Smith v. Marine Terminals of Arkansas & American Home Insurance Company
No. 3:09 CV 00027-JLH
2011 WL 3489806 (E.D.Ark.August 9, 2011)
This case involved the settlement of an injury action arising under the Longshore Act. The parties reached a global settlement of the filed liability suit and workers’ compensation claim for $1M, with the workers’ compensation carrier agreeing to waive its lien. As the claimant was receiving social security disability benefits and was Medicare eligible at the time of the settlement, the parties decided to include a Medicare Set Aside (“MSA”) as part of the settlement.
A MSA allocation in the amount of $14,647.00 was secured from a MSA vendor and submitted to CMS for review and approval. However, CMS ultimately declined to review the MSA proposal citing “workload threshold” reasons. After CMS declined to review the MSA, the parties filed a joint Motion to Determine Set Aside Amount in the United States District Court for the Eastern District of Arkansas.
The court granted the parties’ motion issuing various findings of fact and law through which the court approved the proposed MSA amount of $14,647.00 and ruled that the parties had reasonably considered and protected Medicare’s interests in connection with this settlement.
This case is summarized in greater detail as follows:
The underlying accident giving rise to this case occurred on April 14, 2006. On this date, the claimant, Billy Smith, was working as a truck driver aboard a floating barge when a co-worker closed a crane bucket on his right hand. As a result of this accident, the claimant sustained a significant right hand injury which required five surgical procedures. He also received psychiatric treatment for post traumatic stress disorder.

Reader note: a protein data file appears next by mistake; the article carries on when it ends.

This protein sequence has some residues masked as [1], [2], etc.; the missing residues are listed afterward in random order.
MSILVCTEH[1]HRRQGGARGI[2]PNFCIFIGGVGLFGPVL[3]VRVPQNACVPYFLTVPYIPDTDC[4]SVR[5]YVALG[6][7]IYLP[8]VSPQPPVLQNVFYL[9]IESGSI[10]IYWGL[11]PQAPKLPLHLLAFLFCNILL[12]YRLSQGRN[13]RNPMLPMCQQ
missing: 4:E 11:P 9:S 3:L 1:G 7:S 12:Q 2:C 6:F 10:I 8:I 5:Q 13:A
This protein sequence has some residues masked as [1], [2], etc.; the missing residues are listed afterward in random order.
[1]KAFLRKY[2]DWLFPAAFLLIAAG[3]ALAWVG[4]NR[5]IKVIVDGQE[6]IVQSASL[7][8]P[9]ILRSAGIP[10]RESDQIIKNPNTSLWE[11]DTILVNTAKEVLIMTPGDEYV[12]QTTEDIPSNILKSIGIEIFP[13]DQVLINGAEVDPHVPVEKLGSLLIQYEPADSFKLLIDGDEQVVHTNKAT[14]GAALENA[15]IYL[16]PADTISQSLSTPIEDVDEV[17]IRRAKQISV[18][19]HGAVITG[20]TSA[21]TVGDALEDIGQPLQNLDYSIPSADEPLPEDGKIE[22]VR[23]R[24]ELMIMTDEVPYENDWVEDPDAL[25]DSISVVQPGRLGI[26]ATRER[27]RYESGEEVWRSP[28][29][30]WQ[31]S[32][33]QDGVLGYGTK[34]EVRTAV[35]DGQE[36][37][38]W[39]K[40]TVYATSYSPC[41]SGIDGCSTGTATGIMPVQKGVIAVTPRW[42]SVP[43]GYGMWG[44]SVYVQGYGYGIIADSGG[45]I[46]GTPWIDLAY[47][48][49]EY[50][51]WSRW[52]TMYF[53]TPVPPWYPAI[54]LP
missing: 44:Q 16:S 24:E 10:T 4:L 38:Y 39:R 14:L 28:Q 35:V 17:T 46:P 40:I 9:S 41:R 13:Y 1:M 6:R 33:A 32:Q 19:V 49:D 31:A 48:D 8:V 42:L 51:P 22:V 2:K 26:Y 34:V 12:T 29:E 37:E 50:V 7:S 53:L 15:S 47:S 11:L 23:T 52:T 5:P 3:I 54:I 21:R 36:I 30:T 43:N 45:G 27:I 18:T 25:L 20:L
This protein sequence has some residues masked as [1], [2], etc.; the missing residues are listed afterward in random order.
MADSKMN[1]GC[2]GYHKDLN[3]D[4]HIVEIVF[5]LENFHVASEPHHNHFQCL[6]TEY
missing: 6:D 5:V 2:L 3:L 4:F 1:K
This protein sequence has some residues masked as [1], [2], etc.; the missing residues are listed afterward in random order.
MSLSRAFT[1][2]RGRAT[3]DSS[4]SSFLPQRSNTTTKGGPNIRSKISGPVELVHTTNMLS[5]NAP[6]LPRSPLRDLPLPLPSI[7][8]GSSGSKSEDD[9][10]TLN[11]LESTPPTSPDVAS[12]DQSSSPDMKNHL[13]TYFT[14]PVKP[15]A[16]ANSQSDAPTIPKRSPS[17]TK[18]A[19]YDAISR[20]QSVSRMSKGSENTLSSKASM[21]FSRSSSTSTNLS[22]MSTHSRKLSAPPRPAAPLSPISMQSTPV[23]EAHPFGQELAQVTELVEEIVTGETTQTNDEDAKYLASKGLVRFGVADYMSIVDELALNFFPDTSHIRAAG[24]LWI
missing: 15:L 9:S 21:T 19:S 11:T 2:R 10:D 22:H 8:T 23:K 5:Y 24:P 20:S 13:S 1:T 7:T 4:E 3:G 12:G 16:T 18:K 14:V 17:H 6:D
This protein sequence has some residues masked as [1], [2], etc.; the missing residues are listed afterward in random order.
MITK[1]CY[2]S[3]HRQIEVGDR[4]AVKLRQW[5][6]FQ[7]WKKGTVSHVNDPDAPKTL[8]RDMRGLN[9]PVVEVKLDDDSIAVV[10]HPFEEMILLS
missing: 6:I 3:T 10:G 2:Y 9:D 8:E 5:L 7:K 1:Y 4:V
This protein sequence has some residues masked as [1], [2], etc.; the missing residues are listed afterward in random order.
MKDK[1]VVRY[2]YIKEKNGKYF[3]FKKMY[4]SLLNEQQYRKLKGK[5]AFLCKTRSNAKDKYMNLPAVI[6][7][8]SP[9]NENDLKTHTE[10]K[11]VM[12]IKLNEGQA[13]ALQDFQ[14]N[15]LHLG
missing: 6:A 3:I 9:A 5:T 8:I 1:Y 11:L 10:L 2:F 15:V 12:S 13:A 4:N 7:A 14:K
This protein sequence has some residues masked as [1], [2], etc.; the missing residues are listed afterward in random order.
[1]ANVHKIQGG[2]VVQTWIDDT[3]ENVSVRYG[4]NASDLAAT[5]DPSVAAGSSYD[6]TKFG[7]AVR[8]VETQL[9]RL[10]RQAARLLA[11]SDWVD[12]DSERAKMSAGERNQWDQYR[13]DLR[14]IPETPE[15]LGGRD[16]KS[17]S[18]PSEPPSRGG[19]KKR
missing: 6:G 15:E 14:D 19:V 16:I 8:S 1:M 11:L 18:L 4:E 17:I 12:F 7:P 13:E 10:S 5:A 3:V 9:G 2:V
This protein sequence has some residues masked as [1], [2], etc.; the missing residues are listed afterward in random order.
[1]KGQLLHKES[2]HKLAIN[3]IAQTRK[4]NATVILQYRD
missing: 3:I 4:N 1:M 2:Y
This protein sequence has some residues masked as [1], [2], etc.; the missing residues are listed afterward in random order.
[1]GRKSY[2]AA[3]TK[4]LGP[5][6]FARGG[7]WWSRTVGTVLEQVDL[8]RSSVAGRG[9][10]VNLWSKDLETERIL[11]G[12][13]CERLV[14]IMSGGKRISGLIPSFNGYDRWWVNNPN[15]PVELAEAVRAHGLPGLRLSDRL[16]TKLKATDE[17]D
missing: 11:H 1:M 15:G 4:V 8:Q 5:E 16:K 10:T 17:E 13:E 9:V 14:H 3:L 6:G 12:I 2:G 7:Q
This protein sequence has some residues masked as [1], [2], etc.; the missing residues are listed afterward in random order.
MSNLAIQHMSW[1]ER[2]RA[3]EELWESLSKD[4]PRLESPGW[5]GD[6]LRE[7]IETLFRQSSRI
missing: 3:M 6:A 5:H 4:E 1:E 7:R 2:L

The claimant filed a claim against defendant, Marine Terminals of Arkansas (“defendant” or “Marine Terminal”) under the Jones Act and general maritime law asserting alleged negligence against his employer and upon allegations that the barge was not seaworthy. In response, the defendant filed a motion for summary judgment which was granted by the court thereby dismissing all of the claimant’s claims based upon his alleged status as a seaman. The claimant also filed an alternative claim against Marine Terminal based upon vessel negligence under the Longshore Act which survived summary judgment.
In addition to the above, the claimant received workers’ compensation benefits for a period of time under the Longshore Act from the named intervenor workers’ compensation carrier, American Home Assurance Company (“American Home”).
The claimant received workers’ compensation benefits through American Home from the accident date through March 17, 2009 in the total amount of $265,423.27, comprised of $213,447.07 in medical benefits and $51,976.40 in indemnity benefits. The claimant’s workers’ compensation benefits were terminated in March 2009 around the same time he filed his Jones Act claim.
Settlement Agreement & Related Terms
On February 23, 2011, the parties reached a settlement of both the liability suit and workers’ compensation claim in the amount of $1M. As part of this settlement, American Home agreed to a full waiver of its workers’ compensation lien ($265,423.27).
At the time of this settlement, the claimant was receiving social security disability benefits and was Medicare eligible. In light of these facts, it was agreed between the parties that a MSA would be included as part of the settlement, with the claimant being responsible for securing the MSA allocation and submitting same to the Centers for Medicare and Medicaid (CMS) for review and approval. The parties further agreed that the settlement was conditioned upon approval of the MSA by CMS and, upon same, approval of the overall settlement by the District Director.